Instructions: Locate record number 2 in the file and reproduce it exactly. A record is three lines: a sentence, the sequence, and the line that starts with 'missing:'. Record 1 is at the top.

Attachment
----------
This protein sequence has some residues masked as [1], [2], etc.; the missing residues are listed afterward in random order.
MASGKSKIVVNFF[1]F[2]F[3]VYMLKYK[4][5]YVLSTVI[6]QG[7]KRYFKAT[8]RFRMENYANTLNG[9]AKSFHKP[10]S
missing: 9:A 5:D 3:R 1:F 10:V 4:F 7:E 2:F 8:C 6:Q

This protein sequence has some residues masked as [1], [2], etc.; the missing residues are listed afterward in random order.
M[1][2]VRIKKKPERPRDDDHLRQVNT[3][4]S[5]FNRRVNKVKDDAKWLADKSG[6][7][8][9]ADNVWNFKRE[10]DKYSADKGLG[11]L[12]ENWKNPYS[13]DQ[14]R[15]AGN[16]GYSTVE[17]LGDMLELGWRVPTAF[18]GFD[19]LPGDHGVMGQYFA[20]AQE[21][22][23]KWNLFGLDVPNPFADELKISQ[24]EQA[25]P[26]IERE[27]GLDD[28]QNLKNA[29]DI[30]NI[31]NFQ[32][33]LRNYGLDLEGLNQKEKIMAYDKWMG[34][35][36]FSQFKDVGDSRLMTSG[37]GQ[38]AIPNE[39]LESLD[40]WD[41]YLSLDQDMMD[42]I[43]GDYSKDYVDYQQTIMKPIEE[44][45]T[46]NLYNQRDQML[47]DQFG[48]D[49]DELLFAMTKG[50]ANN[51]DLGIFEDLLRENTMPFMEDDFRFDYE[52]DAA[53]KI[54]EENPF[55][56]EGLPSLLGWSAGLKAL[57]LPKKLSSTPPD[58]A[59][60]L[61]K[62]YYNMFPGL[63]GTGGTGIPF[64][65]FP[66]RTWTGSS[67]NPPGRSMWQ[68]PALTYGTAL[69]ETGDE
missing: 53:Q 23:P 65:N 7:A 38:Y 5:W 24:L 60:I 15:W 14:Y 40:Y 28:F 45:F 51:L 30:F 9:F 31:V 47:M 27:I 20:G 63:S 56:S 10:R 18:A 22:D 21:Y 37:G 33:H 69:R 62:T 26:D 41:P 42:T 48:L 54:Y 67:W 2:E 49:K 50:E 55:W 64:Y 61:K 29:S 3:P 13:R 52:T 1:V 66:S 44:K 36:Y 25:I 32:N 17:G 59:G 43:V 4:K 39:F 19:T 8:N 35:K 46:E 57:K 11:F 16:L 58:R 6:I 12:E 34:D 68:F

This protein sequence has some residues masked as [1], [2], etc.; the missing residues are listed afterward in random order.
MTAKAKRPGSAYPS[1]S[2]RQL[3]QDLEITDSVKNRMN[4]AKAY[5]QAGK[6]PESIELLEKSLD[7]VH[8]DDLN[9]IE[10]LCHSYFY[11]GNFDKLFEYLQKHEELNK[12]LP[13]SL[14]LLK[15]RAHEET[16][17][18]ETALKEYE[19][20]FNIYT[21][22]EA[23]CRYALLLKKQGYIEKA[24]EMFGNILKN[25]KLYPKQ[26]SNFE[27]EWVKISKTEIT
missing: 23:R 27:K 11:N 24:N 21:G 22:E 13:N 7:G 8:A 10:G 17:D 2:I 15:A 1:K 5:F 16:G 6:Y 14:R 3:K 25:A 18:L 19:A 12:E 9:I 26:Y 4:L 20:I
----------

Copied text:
This protein sequence has some residues masked as [1], [2], etc.; the missing residues are listed afterward in random order.
M[1][2]VRIKKKPERPRDDDHLRQVNT[3][4]S[5]FNRRVNKVKDDAKWLADKSG[6][7][8][9]ADNVWNFKRE[10]DKYSADKGLG[11]L[12]ENWKNPYS[13]DQ[14]R[15]AGN[16]GYSTVE[17]LGDMLELGWRVPTAF[18]GFD[19]LPGDHGVMGQYFA[20]AQE[21][22][23]KWNLFGLDVPNPFADELKISQ[24]EQA[25]P[26]IERE[27]GLDD[28]QNLKNA[29]DI[30]NI[31]NFQ[32][33]LRNYGLDLEGLNQKEKIMAYDKWMG[34][35][36]FSQFKDVGDSRLMTSG[37]GQ[38]AIPNE[39]LESLD[40]WD[41]YLSLDQDMMD[42]I[43]GDYSKDYVDYQQTIMKPIEE[44][45]T[46]NLYNQRDQML[47]DQFG[48]D[49]DELLFAMTKG[50]ANN[51]DLGIFEDLLRENTMPFMEDDFRFDYE[52]DAA[53]KI[54]EENPF[55][56]EGLPSLLGWSAGLKAL[57]LPKKLSSTPPD[58]A[59][60]L[61]K[62]YYNMFPGL[63]GTGGTGIPF[64][65]FP[66]RTWTGSS[67]NPPGRSMWQ[68]PALTYGTAL[69]ETGDE
missing: 53:Q 23:P 65:N 7:A 38:Y 5:W 24:L 60:I 15:W 14:Y 40:Y 28:F 45:F 51:L 30:F 9:F 31:V 47:M 27:I 20:G 63:S 56:S 10:R 18:A 22:D 21:Y 37:G 33:H 69:R 62:T 26:D 41:P 42:T 48:L 54:Y 67:W 2:E 49:K 50:E 55:W 64:Y 61:K 29:S 3:P 13:R 52:T 1:V 66:S 44:K 36:Y 25:I 32:N 17:G 59:G 43:V 4:K 39:F 19:T 8:N 35:K 46:E 57:K 11:F 16:L 58:R 6:I 12:E 34:D 68:F